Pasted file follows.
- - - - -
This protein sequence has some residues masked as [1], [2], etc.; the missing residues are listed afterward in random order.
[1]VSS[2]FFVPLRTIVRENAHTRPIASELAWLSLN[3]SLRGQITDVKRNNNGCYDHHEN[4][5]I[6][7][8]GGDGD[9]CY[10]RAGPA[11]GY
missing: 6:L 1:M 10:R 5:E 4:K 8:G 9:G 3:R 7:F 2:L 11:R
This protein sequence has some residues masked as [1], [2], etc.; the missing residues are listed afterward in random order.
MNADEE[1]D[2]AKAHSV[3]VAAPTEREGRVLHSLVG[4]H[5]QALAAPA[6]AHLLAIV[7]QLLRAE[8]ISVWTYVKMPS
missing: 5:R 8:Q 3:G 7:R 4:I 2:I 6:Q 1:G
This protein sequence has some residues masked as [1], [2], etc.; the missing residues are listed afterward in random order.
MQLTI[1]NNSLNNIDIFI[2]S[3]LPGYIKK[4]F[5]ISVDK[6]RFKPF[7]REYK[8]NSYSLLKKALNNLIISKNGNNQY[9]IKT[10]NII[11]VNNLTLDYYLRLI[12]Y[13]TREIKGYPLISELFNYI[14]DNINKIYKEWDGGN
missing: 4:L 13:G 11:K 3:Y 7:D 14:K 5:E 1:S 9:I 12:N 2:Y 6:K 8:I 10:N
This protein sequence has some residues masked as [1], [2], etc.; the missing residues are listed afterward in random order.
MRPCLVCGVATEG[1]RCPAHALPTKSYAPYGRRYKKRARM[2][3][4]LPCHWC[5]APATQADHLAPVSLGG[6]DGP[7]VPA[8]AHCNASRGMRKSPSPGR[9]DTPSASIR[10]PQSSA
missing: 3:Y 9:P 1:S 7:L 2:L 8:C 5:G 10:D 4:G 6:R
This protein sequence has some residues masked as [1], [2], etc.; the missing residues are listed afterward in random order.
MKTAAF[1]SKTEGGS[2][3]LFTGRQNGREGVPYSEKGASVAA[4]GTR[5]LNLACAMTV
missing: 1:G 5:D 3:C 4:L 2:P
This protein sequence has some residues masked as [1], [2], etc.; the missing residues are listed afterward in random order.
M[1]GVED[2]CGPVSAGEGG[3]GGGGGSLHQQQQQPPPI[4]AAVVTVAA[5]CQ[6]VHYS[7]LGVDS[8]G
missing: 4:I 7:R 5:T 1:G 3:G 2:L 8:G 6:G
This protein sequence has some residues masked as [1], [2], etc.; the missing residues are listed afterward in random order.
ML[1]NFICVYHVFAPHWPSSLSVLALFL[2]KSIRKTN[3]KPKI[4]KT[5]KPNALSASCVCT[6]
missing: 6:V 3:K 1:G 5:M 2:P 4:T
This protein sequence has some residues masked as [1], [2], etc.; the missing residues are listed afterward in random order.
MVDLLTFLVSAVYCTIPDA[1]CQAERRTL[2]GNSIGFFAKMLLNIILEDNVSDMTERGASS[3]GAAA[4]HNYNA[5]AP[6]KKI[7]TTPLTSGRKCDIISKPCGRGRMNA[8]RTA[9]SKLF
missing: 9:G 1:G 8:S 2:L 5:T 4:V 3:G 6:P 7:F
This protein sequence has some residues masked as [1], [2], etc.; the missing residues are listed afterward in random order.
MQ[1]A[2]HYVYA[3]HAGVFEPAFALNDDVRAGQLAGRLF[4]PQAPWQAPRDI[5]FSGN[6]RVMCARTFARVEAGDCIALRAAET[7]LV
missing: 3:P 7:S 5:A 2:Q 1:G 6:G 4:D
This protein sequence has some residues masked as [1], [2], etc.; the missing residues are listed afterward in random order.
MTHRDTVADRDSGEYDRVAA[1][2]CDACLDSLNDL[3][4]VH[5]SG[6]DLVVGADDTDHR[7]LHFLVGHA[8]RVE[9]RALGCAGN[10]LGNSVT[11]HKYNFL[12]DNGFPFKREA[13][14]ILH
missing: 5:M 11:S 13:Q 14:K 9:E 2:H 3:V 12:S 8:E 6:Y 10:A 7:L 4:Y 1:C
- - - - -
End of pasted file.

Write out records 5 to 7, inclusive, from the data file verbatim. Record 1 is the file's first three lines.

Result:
This protein sequence has some residues masked as [1], [2], etc.; the missing residues are listed afterward in random order.
MKTAAF[1]SKTEGGS[2][3]LFTGRQNGREGVPYSEKGASVAA[4]GTR[5]LNLACAMTV
missing: 1:G 5:D 3:C 4:L 2:P
This protein sequence has some residues masked as [1], [2], etc.; the missing residues are listed afterward in random order.
M[1]GVED[2]CGPVSAGEGG[3]GGGGGSLHQQQQQPPPI[4]AAVVTVAA[5]CQ[6]VHYS[7]LGVDS[8]G
missing: 4:I 7:R 5:T 1:G 3:G 2:L 8:G 6:G
This protein sequence has some residues masked as [1], [2], etc.; the missing residues are listed afterward in random order.
ML[1]NFICVYHVFAPHWPSSLSVLALFL[2]KSIRKTN[3]KPKI[4]KT[5]KPNALSASCVCT[6]
missing: 6:V 3:K 1:G 5:M 2:P 4:T